Christine Ka'aloa is a mixed media artist and travel photographer/writer. Her work as a Camera Operator-D.P. and Producer-Director for reality TV shows fuel and inspire her constant love for traveling, journal snapshots and exploring windows into different lifestyles, events and cultures through the camera.
Her video work is influenced by her background in dance performance and visual art and explores language, while striving to address issues concerning memory, identity/Otherness and the body in technology and performance. She experiments with performance, video editing techniques and non-linear narratives through structures such as dream psychology, memories, and photographs.
In 1997, after a career as an exhibiting mixed media artist and gaining gallery representation for budding work as a photographer, Christine was introduced to butoh and dance performance. She joined the Iona Dance Theatre Company as a dancer/soloist and began integrating choreography and performance art into her own work and collaborations with other artists. In 2000, she was invited to participate in the Choreographer's Project '00 and received the Merit Award for Excellence in Performance & Cultural Preservation from the Hawaii State Dance Council for her collaborative piece with Dennis Miller, "Forbidden Sleep". Additionally, she and German experimental vocalist, Monika Lilleike formed the whiteNoise performance group which explored experimental techniques in performance, movement and voice. "The Snake that Ate its Own Tale" was their first public staging and was commissioned byThe Contemporary Museum in Honolulu. Christine has performed and choreographed work in Hawaii, New York and France.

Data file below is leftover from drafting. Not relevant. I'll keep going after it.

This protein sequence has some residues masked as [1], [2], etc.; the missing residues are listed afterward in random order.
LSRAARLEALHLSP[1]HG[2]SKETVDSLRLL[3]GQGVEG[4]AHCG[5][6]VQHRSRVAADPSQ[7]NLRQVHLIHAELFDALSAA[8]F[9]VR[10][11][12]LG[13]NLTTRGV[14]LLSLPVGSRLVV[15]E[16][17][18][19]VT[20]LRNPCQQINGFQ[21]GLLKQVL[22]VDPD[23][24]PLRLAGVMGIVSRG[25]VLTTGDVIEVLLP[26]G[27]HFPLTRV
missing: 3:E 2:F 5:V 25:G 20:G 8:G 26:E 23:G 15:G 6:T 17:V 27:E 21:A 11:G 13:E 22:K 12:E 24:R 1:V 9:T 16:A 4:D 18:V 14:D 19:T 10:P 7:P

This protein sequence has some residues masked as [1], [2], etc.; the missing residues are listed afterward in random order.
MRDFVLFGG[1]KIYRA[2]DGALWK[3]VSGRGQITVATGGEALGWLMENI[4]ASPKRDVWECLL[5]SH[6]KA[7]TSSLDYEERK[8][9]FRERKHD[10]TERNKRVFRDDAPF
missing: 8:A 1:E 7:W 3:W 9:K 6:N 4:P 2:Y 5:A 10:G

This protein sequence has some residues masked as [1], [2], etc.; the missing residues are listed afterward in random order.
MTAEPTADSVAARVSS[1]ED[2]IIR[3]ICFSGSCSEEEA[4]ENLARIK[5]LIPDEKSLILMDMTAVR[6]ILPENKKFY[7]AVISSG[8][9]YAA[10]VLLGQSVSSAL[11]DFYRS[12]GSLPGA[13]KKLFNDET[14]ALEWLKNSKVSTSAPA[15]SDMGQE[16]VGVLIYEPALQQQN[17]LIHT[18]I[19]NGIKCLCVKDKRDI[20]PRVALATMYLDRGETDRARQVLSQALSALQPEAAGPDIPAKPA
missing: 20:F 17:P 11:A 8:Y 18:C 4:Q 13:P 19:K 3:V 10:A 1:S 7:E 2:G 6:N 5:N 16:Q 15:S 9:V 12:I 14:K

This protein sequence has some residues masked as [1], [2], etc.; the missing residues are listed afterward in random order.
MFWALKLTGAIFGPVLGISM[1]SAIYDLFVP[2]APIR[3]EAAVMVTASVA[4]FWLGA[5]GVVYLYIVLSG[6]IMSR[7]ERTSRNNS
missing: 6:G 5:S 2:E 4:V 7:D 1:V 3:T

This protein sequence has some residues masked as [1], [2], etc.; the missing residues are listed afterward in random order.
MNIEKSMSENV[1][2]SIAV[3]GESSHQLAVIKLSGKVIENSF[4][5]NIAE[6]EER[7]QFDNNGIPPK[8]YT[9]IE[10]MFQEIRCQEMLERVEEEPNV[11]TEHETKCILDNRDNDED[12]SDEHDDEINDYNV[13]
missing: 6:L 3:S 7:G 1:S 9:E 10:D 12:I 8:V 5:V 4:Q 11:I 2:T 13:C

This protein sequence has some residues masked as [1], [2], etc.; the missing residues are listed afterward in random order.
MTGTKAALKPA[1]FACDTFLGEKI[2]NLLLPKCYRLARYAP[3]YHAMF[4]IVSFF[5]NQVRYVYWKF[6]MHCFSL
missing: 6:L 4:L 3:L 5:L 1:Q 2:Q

In 2003, she gained
the honor of being recognized as one of "The New Leonardos" in presentation of The NY Digital Salon for her interactive
video installation "The Listening Pillow", which
enabled viewers to create and author a simulated video dream experience
via head navigation upon a bed and pillow. The piece spoke of a disembodied
society lost under the veil of a rapidly-advancing technological culture.
Meanwhile, her video-audio work "Symphony" (2003) explored
banal pedestrian movements and gestures in order to deconstruct movement-based
languages which codify socialization. This piece premiered in the Video
in the Built Environment Project , screening upon 25 foot
public environment video screens in Liverpool, Manchester and the 2005 iDMAa Conference in Chicago; and continues
to be screened at film festivals such as VidiFestival'06 , DANSCAMDANSE Festival and Vortice Argentina. In New York, she has exhibited her video and audio works in such venues as BAM, Remote Lounge and Engine 27
Christine possesses a BFA in Fine Arts at the University of Southern California and an MFA Computer Arts with a focus in VIdeo & Interactivity at the School of Visual Arts, NY.
Download CV here.